The blue arrows on the map splay out like uncooked spaghetti tossed into a pot as geophysicist Jonathan Bedford presses play.

Ten years after the March 11, 2011, Great East Japan Earthquake — which upended long-held views about where megaquakes were likely to strike — scientists like Bedford, a researcher with the GFZ German Research Center for Geosciences in Potsdam, are developing new tools to better understand the threat, while others are digging deep into the past in a search for geological clues.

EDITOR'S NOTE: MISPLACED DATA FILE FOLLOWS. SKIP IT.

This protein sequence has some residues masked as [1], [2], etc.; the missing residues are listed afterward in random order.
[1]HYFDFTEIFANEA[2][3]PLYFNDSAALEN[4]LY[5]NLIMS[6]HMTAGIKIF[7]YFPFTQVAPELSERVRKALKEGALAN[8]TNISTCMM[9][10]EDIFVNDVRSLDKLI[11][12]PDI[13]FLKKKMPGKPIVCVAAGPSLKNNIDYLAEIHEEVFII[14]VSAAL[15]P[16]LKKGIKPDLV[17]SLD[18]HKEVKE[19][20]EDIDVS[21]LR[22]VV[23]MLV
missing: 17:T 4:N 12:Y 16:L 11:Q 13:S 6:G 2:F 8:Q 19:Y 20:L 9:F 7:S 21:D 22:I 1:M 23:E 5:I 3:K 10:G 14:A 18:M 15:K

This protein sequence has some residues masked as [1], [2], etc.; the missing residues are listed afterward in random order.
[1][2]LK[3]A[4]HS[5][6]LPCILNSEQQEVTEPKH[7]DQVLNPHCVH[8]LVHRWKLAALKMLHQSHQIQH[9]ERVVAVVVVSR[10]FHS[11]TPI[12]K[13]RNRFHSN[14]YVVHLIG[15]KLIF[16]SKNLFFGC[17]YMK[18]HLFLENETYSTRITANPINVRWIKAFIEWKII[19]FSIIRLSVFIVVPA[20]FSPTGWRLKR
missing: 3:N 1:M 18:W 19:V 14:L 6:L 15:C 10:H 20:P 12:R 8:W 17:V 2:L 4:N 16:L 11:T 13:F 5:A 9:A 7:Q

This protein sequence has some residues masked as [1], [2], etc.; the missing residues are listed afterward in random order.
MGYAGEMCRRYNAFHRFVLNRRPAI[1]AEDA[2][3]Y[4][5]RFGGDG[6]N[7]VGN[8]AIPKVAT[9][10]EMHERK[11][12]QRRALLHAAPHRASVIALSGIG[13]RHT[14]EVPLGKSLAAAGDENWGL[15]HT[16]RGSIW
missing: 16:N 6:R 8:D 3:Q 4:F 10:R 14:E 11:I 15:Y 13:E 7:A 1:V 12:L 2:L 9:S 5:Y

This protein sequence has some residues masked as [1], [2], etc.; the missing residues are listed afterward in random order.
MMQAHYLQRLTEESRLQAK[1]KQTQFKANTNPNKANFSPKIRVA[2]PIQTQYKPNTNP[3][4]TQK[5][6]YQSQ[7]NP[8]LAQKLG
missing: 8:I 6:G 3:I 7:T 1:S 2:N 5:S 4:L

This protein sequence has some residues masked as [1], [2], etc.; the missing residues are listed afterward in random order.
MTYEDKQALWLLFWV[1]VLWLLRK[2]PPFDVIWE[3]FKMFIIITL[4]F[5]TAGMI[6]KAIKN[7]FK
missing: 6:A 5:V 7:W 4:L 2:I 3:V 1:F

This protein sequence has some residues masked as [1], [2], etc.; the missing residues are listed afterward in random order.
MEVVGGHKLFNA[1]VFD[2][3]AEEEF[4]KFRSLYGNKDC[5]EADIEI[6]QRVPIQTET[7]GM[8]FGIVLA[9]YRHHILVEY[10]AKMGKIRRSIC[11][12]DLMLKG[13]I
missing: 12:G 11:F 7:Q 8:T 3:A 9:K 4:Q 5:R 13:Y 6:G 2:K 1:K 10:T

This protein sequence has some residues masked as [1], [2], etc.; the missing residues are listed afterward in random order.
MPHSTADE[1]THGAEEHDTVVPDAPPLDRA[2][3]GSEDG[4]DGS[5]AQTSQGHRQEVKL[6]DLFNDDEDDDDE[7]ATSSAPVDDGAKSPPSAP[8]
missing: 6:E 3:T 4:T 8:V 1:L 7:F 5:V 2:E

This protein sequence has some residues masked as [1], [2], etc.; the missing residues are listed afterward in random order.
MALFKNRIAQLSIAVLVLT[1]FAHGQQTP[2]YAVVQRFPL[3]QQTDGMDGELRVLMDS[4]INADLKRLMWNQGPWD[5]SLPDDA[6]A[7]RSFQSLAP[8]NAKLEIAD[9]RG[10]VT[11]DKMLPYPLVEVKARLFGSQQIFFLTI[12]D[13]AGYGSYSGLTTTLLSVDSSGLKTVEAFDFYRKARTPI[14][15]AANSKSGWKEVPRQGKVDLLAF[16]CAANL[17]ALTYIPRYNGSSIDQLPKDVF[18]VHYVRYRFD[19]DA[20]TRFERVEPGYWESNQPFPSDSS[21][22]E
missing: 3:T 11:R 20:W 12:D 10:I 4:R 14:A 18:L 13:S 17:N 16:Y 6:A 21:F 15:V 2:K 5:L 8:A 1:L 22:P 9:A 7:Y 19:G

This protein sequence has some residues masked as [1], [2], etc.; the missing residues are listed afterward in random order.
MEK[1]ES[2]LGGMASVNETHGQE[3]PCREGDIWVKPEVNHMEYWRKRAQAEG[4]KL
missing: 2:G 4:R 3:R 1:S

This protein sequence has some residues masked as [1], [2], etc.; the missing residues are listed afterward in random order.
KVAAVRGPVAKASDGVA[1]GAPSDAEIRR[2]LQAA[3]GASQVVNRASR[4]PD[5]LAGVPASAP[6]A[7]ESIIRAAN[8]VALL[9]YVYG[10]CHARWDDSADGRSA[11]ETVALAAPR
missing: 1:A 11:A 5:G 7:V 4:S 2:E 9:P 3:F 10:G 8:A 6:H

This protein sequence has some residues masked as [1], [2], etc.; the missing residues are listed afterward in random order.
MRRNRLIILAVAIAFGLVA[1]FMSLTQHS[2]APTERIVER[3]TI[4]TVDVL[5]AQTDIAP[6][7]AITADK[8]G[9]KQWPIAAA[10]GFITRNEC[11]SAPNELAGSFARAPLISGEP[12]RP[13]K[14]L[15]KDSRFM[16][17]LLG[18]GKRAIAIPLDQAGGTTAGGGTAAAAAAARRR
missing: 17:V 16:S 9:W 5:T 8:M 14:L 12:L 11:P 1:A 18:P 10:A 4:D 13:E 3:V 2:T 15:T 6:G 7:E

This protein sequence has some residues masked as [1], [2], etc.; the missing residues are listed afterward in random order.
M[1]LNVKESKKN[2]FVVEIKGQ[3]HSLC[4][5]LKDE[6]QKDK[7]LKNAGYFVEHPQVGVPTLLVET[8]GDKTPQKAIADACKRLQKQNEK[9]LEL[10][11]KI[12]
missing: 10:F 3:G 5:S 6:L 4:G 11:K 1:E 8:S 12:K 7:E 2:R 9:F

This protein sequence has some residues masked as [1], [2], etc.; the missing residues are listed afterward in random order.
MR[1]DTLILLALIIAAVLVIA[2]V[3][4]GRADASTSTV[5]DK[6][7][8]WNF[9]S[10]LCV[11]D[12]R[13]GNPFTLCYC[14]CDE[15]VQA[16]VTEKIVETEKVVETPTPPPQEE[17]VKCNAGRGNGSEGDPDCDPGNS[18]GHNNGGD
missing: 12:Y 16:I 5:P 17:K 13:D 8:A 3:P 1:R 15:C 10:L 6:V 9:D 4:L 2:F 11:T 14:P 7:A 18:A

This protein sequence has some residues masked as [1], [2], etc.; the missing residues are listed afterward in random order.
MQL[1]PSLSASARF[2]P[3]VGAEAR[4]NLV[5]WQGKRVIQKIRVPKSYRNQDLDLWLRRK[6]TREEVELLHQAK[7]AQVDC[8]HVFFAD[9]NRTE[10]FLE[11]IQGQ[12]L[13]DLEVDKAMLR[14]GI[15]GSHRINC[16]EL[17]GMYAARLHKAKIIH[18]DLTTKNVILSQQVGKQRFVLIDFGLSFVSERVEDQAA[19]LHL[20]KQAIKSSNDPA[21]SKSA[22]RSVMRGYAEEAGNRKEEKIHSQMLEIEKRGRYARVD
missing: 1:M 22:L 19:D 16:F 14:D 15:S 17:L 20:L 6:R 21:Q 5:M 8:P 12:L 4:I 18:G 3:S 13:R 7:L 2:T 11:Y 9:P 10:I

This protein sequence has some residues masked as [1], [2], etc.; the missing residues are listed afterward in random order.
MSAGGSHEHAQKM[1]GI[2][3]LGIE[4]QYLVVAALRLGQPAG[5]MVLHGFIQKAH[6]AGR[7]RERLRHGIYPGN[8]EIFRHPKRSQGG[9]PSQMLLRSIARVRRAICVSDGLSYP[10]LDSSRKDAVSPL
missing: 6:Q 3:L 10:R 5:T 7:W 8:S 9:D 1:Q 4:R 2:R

Each arrow on Bedford's animated analysis represents tiny movements over time — most at a speed of well under 1 millimeter per day — of the Japanese archipelago, as detected by the thousands of highly accurate GPS stations that dot one of the world’s most seismically active countries. Red circles spring up now and then to mark an earthquake.